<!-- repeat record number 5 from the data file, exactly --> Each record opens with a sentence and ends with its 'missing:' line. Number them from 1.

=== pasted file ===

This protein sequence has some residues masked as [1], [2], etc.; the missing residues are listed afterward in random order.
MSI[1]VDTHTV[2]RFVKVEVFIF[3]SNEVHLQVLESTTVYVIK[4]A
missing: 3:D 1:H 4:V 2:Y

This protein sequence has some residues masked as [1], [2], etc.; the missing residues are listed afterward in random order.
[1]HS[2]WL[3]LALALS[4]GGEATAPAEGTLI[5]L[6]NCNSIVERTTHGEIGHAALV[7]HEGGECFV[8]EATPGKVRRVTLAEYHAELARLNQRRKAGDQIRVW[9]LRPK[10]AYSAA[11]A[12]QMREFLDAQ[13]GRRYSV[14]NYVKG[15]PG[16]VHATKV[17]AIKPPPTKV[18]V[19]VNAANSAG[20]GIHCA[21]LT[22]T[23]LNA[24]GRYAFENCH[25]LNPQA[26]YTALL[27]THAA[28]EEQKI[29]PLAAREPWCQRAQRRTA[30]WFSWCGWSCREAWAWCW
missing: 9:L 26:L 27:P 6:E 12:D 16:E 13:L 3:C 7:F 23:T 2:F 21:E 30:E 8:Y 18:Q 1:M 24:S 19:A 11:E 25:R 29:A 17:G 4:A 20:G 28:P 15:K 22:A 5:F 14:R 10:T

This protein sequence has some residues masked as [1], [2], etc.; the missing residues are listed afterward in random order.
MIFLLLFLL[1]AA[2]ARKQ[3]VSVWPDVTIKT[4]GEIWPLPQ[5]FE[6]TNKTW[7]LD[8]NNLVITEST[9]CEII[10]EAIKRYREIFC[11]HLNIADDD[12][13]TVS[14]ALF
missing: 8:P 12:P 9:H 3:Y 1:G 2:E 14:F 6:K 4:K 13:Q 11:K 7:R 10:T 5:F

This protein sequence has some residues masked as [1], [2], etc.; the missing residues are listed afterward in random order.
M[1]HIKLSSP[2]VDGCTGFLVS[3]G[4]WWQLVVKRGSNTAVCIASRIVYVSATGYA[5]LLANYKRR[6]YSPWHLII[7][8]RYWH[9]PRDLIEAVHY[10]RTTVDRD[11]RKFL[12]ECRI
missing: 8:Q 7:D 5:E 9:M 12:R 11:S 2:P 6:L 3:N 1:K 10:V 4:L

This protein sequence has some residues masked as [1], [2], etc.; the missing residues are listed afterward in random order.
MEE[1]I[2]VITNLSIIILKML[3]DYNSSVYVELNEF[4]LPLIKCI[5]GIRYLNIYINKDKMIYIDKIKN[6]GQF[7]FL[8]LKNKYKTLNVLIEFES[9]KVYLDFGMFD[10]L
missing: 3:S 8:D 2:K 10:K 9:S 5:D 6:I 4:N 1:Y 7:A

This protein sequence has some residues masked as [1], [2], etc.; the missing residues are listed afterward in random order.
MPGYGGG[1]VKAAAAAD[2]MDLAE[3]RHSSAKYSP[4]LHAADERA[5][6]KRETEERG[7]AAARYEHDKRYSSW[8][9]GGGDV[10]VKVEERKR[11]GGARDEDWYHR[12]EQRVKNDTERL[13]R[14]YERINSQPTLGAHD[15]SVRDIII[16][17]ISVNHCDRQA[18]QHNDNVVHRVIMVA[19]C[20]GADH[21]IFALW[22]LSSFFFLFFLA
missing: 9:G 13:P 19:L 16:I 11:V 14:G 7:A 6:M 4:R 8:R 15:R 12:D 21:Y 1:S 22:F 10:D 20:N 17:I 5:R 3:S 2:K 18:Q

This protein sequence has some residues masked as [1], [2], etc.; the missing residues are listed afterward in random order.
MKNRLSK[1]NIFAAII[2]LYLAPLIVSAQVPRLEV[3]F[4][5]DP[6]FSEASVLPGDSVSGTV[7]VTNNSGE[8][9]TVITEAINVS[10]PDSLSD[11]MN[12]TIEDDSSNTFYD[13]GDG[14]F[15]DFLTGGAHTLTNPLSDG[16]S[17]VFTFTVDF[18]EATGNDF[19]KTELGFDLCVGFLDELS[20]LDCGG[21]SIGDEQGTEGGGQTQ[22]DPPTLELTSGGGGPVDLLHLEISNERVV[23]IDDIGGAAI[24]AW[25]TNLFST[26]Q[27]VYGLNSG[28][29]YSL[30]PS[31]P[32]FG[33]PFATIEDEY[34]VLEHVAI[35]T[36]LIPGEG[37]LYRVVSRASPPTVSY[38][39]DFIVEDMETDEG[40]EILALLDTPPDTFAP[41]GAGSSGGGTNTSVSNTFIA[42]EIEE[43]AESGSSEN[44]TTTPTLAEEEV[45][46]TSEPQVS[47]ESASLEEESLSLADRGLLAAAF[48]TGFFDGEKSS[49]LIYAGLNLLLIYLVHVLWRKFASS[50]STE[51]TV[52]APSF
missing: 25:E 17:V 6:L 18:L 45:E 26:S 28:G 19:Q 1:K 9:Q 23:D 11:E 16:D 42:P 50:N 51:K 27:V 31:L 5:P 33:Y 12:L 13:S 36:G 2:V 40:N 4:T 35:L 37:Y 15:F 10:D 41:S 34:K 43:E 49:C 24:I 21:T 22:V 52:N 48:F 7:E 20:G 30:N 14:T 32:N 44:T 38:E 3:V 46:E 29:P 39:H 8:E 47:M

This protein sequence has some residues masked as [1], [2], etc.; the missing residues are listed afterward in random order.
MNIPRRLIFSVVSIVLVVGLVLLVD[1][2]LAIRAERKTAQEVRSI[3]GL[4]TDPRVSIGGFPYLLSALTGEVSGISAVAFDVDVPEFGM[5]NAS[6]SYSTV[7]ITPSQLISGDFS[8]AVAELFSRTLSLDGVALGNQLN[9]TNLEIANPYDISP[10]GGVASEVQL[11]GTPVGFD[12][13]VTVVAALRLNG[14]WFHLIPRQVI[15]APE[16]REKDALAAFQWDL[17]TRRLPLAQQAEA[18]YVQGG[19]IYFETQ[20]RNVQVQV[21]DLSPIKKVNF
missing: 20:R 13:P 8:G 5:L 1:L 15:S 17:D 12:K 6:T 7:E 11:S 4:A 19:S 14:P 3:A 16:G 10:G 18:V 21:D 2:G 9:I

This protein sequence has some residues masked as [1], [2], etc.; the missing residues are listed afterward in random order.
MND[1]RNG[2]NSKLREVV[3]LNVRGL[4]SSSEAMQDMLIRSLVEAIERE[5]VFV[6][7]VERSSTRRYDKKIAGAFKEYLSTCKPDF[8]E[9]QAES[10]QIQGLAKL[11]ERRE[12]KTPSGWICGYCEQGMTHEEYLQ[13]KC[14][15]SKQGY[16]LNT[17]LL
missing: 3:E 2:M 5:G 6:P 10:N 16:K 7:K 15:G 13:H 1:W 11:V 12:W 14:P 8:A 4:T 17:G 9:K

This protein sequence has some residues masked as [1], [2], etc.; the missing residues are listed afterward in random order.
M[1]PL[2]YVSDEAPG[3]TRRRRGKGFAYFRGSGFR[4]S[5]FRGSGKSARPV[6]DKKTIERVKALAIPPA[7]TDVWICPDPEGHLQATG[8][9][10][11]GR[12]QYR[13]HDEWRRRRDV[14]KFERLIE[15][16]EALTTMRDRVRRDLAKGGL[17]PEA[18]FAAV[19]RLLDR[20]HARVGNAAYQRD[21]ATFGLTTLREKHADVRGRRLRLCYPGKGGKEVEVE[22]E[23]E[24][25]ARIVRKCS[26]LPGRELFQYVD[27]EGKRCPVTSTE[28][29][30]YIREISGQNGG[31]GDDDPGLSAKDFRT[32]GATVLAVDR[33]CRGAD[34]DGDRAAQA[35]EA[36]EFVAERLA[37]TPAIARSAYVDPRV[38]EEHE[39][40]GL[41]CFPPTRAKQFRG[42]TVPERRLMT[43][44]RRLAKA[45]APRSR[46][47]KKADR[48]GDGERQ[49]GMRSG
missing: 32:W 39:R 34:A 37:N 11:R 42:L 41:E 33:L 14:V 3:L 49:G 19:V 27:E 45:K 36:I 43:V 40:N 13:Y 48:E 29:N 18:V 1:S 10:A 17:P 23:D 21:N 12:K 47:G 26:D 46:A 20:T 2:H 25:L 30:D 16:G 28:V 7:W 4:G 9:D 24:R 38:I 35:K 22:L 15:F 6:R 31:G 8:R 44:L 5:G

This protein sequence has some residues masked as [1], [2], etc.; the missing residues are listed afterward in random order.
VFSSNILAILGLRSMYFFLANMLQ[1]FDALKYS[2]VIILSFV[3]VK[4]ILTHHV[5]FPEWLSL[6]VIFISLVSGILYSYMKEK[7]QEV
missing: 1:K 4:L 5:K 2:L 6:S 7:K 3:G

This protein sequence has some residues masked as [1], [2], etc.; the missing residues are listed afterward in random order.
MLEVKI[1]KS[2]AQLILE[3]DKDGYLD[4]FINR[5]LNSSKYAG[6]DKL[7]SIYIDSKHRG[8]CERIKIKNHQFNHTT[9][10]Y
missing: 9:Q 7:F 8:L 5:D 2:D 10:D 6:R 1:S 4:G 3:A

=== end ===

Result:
This protein sequence has some residues masked as [1], [2], etc.; the missing residues are listed afterward in random order.
MEE[1]I[2]VITNLSIIILKML[3]DYNSSVYVELNEF[4]LPLIKCI[5]GIRYLNIYINKDKMIYIDKIKN[6]GQF[7]FL[8]LKNKYKTLNVLIEFES[9]KVYLDFGMFD[10]L
missing: 3:S 8:D 2:K 10:K 9:S 5:D 6:I 4:N 1:Y 7:A